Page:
Hello, race fans. Welcome back to the Critic’s Annex, which is normally a place in which additional motorsports-related programming is covered for your reading pleasure. However, since I was at Watkins Glen last weekend, I could not bring you a regular critique. Editor’s Note: Since there was no regular critique, there were also no TV listings. However, for your benefit, those will be at the end of the column.
If you remember last September when the Advocare 500 at Atlanta Motor Speedway was postponed two days due to heavy rains, I covered that race here in the Annex since the regular critique had already run by the time the race started. I’m going to do the same thing here. Since I was at the track, I’ll try to add in some stuff as well.
On Sunday, ESPN’s Sprint Cup coverage started off like normal with NASCAR Countdown. However, instead of filling the first 25 minutes with pre-race analysis, they trotted out a piece designed to answer some questions about what happened on the last restart in Pocono. They took their telecast and the radio communications for the No. 48 team and synced them up in an attempt to see if Johnson really did have tire problems that caused the crash. The result is that Johnson did say something on the radio right before the restart that insinuated that he knew something was up. Then, when he got to Turn 1, he immediately said that he had a flat. Now, some of you reading might think that Johnson (and Knaus) planned ahead to say that to make themselves look good, but I doubt that. They’ve got more than enough stuff going on that they don’t have time to put on their Dick Dastardly and Muttley impression for everyone during the race. I think ESPN provided enough evidence that it was pretty conclusive that Johnson had an issue. Obviously, Matt Kenseth is going to believe otherwise until the end of days, but that’s his prerogative.
The big piece that ran as part of Countdown was the much-hyped and teased one-on-one sit down conversation between AJ Allmendinger and Marty Smith. The biggest thing that came out of this was Allmendinger taking the one pill for an energy boost. Now, in the Top News above, this statement has come into question by an unknown source who has basically said (paraphrased) that Allmendinger’s explanation is BS.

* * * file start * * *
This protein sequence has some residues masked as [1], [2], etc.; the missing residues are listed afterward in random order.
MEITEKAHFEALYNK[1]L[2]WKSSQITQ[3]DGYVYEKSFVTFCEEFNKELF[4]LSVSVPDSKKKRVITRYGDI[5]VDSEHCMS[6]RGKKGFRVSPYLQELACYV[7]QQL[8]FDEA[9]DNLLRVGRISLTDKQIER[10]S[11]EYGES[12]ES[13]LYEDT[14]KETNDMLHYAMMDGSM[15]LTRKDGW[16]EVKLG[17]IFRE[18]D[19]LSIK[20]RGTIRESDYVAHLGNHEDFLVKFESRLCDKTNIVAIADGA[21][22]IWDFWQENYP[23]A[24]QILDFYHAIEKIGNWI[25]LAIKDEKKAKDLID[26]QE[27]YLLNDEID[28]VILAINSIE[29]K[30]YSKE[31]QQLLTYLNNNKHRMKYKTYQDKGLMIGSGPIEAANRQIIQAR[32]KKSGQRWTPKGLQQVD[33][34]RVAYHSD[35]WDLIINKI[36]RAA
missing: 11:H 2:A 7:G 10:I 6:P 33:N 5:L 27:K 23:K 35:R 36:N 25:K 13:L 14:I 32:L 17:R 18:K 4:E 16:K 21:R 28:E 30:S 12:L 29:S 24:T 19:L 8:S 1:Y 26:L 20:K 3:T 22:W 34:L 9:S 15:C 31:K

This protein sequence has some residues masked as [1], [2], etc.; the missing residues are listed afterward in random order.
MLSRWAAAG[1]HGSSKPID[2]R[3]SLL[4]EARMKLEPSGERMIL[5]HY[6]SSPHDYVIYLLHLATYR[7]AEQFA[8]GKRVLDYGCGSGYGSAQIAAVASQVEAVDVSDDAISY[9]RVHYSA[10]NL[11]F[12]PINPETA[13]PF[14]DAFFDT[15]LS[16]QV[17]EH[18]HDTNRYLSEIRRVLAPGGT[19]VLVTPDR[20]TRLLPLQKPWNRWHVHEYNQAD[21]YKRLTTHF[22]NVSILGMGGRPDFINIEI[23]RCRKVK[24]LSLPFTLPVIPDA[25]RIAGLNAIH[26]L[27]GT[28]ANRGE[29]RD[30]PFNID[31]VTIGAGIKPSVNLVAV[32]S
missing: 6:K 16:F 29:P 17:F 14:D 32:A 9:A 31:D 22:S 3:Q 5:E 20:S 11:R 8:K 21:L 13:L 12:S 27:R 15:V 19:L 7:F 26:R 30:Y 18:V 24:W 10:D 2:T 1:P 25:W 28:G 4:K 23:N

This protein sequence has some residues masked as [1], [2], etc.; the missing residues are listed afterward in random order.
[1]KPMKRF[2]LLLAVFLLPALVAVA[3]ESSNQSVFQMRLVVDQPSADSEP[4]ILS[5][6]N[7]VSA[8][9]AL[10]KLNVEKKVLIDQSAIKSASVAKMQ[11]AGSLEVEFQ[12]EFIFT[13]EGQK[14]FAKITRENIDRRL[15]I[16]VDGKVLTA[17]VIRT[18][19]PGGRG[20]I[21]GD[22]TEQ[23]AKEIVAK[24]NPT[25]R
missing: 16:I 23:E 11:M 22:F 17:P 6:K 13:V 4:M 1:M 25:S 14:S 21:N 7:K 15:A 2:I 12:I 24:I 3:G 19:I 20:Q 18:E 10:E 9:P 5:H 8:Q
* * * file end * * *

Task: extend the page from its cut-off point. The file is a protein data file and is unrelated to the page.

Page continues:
Perhaps, if Allmendinger really needed an energy boost, he should have gotten himself some “cookies sweetened with juice, for that also gives you an energy boost”:http://www.youtube.com/watch?v=enNOYsdgUOI#t=2m30s, with no hidden amphetamines. (Note: Clip contains profanity and obscene looking edible treats as part of an attempted double-cross. Viewer discretion is advised). Smith claims that he believed Allmendinger during their sit-down, which was cut down from a full hour to just a few minutes. Apparently, his program (which is individually tailored to each case, and that is nothing new) is not really designed for a drug abuser, but for someone with stress issues that led him to use. Smith followed up and asked him the day of the race (on his cell phone, I’m assuming) whether he was truthful and Allmendinger said he was.
Another piece had Ray Evernham sit down with Tony Stewart to talk about his career. Quite simply, he loves racing. During a press conference this past weekend, he mentioned that his schedule has 95 races on it for this season (pretty much, a Schrader season). And he would most definitely hire a driver that ran a schedule like he does (heck, that driver might end up being a traveling buddy for all I know). Stewart considers racing to be his exercise. But, then again, to most of you reading this, that isn’t exactly anything new.
A third piece had various drivers (Ambrose, Harvick, Johnson, Kyle Busch, McMurray, Stewart) talking about driving at Watkins Glen and the hazards therein. For those of you who haven’t been, the Glen is far hillier than you’d think. The Esses are nothing short of a dang roller coaster, and from a distance, it looks like a wall. There’s a tunnel that goes under the track right after Turn 3. On the other side of that is a sharp incline. Unlike other tracks, there’s no incline on the other side of it. Also, the track is slightly uphill on the backstretch, but its moreso on the track than in the infield. But, that’s just what I’ve found.